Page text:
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Montreal, CA
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    What are Emergent Cities?
    Project: Polytopia
    Originally published on the Emergent Cities blog.

    OVER THE PAST FEW MONTHS I've been following quite closely the musings of a number of people who are sharing inspired thinking about the intersection of social capital, entrepreneurship, knowledge, innovation, money, and finance.

    There are, for instance:

    Ideas — big ideas — are flying fast and furious, and I'm starting to get the sense that they're set to begin to gel together over the coming year.

    Most of these people are now aware of one another and adeptly making use of microblogging — talking AND listening — to become acquainted with one another and building mutual trust and knowledge. They are first-rate knowledge network weavers.

    Network weaving is critical, I believe, because if something groundbreaking is to emerge of all these interactions, it will first have been nurtured within the protected environment of community - just like innovations start out as fragile prototypes in the lab before getting robust and making it big in the real world.

    So what might that groundbreaking thing be? I'll tell you what it looks like from where I stand.

    I think we're about to see the emergence of a new way of conducting innovation that operates quasi-independently of the current money system.

    In other words, where conventional thinking tells us that investing money in research and development is the way to get innovation, we're putting together a means of innovating whose chief requirements are things like time, imagination, knowledge, initiative and trust, with money moving from primary to secondary concern.

    What I see emerging is a set of tools and customs — cognitive infrastructure, when you think about it — that will give us the necessary scaffolding to grow a multitude of virtual "cities". These cities will bring together people with shared values and orientations towards the future, and who are in a position to collaborate to bring something new into the world. They are part and parcel of the burgeoning Relationship Economy.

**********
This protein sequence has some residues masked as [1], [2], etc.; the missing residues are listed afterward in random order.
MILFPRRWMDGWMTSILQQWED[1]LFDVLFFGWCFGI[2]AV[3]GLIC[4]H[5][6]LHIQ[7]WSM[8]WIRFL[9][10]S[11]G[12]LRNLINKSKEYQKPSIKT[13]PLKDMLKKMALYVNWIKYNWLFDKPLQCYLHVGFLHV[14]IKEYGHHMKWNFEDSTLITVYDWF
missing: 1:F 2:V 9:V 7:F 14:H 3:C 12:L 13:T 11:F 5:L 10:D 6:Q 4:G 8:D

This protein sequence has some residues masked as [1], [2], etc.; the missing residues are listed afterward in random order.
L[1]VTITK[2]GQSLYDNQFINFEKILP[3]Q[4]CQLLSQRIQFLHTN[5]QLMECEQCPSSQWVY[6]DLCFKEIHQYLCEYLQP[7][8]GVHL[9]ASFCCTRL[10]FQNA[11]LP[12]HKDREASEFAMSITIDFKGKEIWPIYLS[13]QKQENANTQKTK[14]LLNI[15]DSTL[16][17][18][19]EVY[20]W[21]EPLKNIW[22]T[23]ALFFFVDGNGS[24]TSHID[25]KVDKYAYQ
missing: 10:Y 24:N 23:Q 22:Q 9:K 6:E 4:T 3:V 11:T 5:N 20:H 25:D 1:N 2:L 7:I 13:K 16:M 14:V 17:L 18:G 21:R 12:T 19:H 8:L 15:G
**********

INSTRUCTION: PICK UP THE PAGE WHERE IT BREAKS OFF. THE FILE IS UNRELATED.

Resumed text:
No current-day structure really corresponds to this kind of "city". Is it a school? Is it a business? Is it a bank? A venture capital fund? An economy? Is it a lab? An incubator? Is it a creative space? Is it a living space? A community? A network?

    It is all of those at the same time.

    Joining the right emergent city provides a creative person with affordances to:

    • Share her ideas and goals;

    • Get oriented in the network of members;

    • Enter relationships with people who need what she wants to create;

    • Become known (gain "currency") and build reputation and trust relationships;

    • Get support in the form of knowledge and perhaps time;

    • Find partners who share her intent;

    • Develop the skills she needs;

    • Mentor others who are on a similar path;

    • Feel a sense of belonging;

    • Disengage, if she's not getting what she needs.

    Every emergent city is different from the others. Some are hidden and closed, some are visible and wide open, others are somewhere in the middle. When you scratch the surface, each is ultimately defined by some kind of organizing principle: its "social DNA" - a set of agreements, perhaps an ethic or even an aesthetic that you have to abide by to be a participant.

    Some of them even have reprogrammable DNA, which lets them adapt to changing circumstances.

    Although some emergent cities may be physical, most of them are virtual and not tied to a particular location. This lends them a very important property that physical cities don't have - you can easily inhabit several at the same time.

    Just like individual people, cities have reputations; emergent cities too. There's a fractality to it. There are roads, bridges between cities; they interact with one another. Currency/reputation in one might help get you somewhere in another.

    Some offer such a favorable environment for creatives that they act as 'strange attractors' for talent, driving a virtuous circle of growth and innovation.

    If this all sounds abstract and metaphorical, it's because it is. But I know a few of you have been down this path in your imagination and I hope these jottings resonate with your own visions. I want to use this new blog to keep track of the most promising ideas and real-world examples that I encounter relating to these new (and at the same time, very old!) pieces of social infrastructure.

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         Fri, Feb 18, 2011  Permanent link
    Doesn't sound too abstract or metaphorical to me, it sounds perfectly clear really!

    Kind of like how hollywood became an entertainment capital or how this town in romania became a center of online fraud except without the inherent physical limitation of freedom of mobility which may have contributed to giving those places awful qualities.